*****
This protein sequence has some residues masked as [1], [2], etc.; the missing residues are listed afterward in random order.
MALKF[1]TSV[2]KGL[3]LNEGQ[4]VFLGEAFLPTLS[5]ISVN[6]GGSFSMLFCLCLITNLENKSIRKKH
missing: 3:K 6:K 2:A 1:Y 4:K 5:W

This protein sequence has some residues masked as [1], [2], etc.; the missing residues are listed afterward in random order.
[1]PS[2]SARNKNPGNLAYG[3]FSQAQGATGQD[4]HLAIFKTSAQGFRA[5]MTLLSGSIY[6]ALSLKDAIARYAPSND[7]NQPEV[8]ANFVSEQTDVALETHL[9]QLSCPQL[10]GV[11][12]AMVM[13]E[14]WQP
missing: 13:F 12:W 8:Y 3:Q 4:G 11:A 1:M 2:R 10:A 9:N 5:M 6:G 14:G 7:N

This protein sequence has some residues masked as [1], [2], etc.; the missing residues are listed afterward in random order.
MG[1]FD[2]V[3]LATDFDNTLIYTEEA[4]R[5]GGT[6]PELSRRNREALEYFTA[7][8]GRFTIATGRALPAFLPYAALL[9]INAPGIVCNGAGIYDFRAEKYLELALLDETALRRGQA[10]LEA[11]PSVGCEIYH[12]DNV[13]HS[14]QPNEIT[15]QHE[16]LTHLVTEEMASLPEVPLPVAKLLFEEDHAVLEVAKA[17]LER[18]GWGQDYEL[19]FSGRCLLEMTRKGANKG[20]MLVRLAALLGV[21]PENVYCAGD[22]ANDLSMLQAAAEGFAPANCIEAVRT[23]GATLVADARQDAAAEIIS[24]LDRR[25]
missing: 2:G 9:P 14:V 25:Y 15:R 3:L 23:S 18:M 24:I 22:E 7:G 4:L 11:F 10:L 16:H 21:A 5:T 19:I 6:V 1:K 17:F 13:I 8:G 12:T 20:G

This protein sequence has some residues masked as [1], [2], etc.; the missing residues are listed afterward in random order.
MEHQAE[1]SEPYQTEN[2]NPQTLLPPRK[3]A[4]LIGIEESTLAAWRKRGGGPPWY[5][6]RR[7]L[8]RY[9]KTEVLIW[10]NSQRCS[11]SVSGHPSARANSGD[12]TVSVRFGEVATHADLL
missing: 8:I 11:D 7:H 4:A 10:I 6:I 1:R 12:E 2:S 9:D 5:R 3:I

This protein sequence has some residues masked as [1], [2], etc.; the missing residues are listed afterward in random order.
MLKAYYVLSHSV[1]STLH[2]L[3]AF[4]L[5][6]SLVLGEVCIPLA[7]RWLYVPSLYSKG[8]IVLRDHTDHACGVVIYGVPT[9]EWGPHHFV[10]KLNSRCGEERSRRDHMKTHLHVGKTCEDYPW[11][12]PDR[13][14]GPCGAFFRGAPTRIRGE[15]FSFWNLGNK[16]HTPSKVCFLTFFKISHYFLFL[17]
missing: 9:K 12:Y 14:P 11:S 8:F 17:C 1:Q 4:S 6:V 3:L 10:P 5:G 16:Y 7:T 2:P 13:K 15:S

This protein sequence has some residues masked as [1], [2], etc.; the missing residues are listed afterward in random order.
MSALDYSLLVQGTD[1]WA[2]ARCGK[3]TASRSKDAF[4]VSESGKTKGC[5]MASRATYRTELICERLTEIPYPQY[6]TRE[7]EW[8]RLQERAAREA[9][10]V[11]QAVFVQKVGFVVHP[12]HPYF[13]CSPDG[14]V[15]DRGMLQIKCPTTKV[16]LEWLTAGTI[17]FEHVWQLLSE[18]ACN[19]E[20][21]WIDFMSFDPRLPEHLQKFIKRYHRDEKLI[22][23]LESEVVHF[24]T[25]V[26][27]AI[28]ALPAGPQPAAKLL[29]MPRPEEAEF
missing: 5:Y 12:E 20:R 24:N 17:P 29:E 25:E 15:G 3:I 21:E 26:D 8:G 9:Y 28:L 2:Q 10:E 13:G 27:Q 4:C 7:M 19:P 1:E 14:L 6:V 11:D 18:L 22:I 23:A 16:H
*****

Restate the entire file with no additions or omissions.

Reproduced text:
This protein sequence has some residues masked as [1], [2], etc.; the missing residues are listed afterward in random order.
MALKF[1]TSV[2]KGL[3]LNEGQ[4]VFLGEAFLPTLS[5]ISVN[6]GGSFSMLFCLCLITNLENKSIRKKH
missing: 3:K 6:K 2:A 1:Y 4:K 5:W

This protein sequence has some residues masked as [1], [2], etc.; the missing residues are listed afterward in random order.
[1]PS[2]SARNKNPGNLAYG[3]FSQAQGATGQD[4]HLAIFKTSAQGFRA[5]MTLLSGSIY[6]ALSLKDAIARYAPSND[7]NQPEV[8]ANFVSEQTDVALETHL[9]QLSCPQL[10]GV[11][12]AMVM[13]E[14]WQP
missing: 13:F 12:W 8:Y 3:Q 4:G 11:A 1:M 2:R 10:A 9:N 5:M 6:G 14:G 7:N

This protein sequence has some residues masked as [1], [2], etc.; the missing residues are listed afterward in random order.
MG[1]FD[2]V[3]LATDFDNTLIYTEEA[4]R[5]GGT[6]PELSRRNREALEYFTA[7][8]GRFTIATGRALPAFLPYAALL[9]INAPGIVCNGAGIYDFRAEKYLELALLDETALRRGQA[10]LEA[11]PSVGCEIYH[12]DNV[13]HS[14]QPNEIT[15]QHE[16]LTHLVTEEMASLPEVPLPVAKLLFEEDHAVLEVAKA[17]LER[18]GWGQDYEL[19]FSGRCLLEMTRKGANKG[20]MLVRLAALLGV[21]PENVYCAGD[22]ANDLSMLQAAAEGFAPANCIEAVRT[23]GATLVADARQDAAAEIIS[24]LDRR[25]
missing: 2:G 9:P 14:V 25:Y 15:R 3:L 23:S 18:M 24:I 22:E 7:G 4:L 11:F 10:L 16:H 21:A 5:T 19:I 6:V 1:K 17:F 13:I 8:G 12:T 20:G

This protein sequence has some residues masked as [1], [2], etc.; the missing residues are listed afterward in random order.
MEHQAE[1]SEPYQTEN[2]NPQTLLPPRK[3]A[4]LIGIEESTLAAWRKRGGGPPWY[5][6]RR[7]L[8]RY[9]KTEVLIW[10]NSQRCS[11]SVSGHPSARANSGD[12]TVSVRFGEVATHADLL
missing: 8:I 11:D 7:H 4:A 10:I 6:I 1:R 12:E 2:S 9:D 5:R 3:I

This protein sequence has some residues masked as [1], [2], etc.; the missing residues are listed afterward in random order.
MLKAYYVLSHSV[1]STLH[2]L[3]AF[4]L[5][6]SLVLGEVCIPLA[7]RWLYVPSLYSKG[8]IVLRDHTDHACGVVIYGVPT[9]EWGPHHFV[10]KLNSRCGEERSRRDHMKTHLHVGKTCEDYPW[11][12]PDR[13][14]GPCGAFFRGAPTRIRGE[15]FSFWNLGNK[16]HTPSKVCFLTFFKISHYFLFL[17]
missing: 9:K 12:Y 14:P 11:S 8:F 17:C 1:Q 4:S 6:V 3:L 10:P 5:G 16:Y 7:T 2:P 13:K 15:S

This protein sequence has some residues masked as [1], [2], etc.; the missing residues are listed afterward in random order.
MSALDYSLLVQGTD[1]WA[2]ARCGK[3]TASRSKDAF[4]VSESGKTKGC[5]MASRATYRTELICERLTEIPYPQY[6]TRE[7]EW[8]RLQERAAREA[9][10]V[11]QAVFVQKVGFVVHP[12]HPYF[13]CSPDG[14]V[15]DRGMLQIKCPTTKV[16]LEWLTAGTI[17]FEHVWQLLSE[18]ACN[19]E[20][21]WIDFMSFDPRLPEHLQKFIKRYHRDEKLI[22][23]LESEVVHF[24]T[25]V[26][27]AI[28]ALPAGPQPAAKLL[29]MPRPEEAEF
missing: 5:Y 12:E 20:R 24:N 17:P 29:E 25:E 15:G 3:I 21:E 26:D 8:G 9:Y 28:L 2:Q 10:E 13:G 27:Q 4:C 7:M 19:P 1:E 14:L 6:V 11:D 18:L 22:I 23:A 16:H